Statistics for big companies throughout 2013 indicated that businesses, in general, limited spending due to money strains. However, one item larger corporations chose not to slack on was their funding for advertisements. An sought to explain this choice.
After the economic breakdown of 2008, companies, both big and small, have struggled to regain the trust of the consumers. Frequently, ads are their chosen method of doing so; it is by far the easiest means of communication between the company and the buyer. However, the article did note that a statement by Corebrands founder and Chairman Jim Gregory indicated that there is still a long journey ahead in terms of regaining trust. While consumers are slowly beginning to spend money and put their faith back in the economy, businesses cannot rely solely on marketing to get the word out on their successes. According to the article, reaching out with employment needs indicates a healthy business with booming profit. In essence, if the company has spare money to hire further employees, consumers will interpret this as a solid indicator that things are going well.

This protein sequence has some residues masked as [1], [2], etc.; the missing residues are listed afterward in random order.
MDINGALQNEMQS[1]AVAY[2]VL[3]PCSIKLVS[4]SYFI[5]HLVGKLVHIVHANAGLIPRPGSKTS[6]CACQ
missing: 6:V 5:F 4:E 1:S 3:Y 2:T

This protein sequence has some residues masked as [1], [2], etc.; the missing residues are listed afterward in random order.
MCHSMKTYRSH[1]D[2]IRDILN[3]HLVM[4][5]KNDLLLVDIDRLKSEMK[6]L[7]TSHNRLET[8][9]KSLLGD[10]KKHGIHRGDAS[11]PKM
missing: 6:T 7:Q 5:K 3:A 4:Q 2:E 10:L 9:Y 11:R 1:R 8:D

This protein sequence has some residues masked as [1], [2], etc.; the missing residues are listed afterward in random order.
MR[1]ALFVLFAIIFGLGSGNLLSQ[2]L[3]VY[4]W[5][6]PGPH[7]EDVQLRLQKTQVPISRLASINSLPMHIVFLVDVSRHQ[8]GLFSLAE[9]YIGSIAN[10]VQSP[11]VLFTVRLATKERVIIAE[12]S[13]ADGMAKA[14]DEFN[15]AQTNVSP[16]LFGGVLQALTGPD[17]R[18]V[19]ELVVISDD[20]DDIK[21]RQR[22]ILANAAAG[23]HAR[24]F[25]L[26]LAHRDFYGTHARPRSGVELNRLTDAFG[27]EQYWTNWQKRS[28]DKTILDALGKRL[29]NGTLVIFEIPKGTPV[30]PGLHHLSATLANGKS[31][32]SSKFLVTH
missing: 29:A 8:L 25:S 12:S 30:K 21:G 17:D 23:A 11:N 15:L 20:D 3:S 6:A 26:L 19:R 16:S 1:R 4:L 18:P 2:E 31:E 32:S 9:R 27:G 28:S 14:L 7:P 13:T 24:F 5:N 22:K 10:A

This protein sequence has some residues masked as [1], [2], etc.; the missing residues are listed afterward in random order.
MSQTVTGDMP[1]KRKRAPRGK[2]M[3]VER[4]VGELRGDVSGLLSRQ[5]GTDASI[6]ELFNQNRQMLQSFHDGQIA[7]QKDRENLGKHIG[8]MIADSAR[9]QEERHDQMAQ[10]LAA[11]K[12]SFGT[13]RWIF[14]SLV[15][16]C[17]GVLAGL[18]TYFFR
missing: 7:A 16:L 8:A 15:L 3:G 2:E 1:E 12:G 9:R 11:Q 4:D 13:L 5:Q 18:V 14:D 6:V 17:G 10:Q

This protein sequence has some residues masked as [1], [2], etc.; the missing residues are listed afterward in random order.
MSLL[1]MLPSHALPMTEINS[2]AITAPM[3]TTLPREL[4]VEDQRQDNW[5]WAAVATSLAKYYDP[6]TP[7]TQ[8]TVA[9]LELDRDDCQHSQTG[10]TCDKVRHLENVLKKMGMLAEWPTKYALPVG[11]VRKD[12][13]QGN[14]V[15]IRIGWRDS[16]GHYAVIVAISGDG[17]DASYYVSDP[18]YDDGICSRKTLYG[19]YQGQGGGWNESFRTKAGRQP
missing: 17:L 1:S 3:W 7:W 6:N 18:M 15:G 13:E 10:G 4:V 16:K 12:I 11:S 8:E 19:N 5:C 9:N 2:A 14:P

Money must also be invested in the company to keep things stable. Generally speaking, companies have found investing in advertising far cheaper and more productive than engaging in research and development. However, this puts a lot of pressure on the ads being issued; they must hold a strong emotional component to hook customers on products that may not have undergone much development.
Technology is a likely avenue for reinvestment as well. Technological sources can provide some of the development at a cheaper cost than more traditional research and development paths. It can also provide statistics that allow the company to supply the perfect amount of product to meet the current level of demand; therefore, no money is wasted by over supplying or failing to produce products that could’ve been sold. Finally, technology can also be a cheap means of advertising, if marketing methods are applied affectively and appropriately.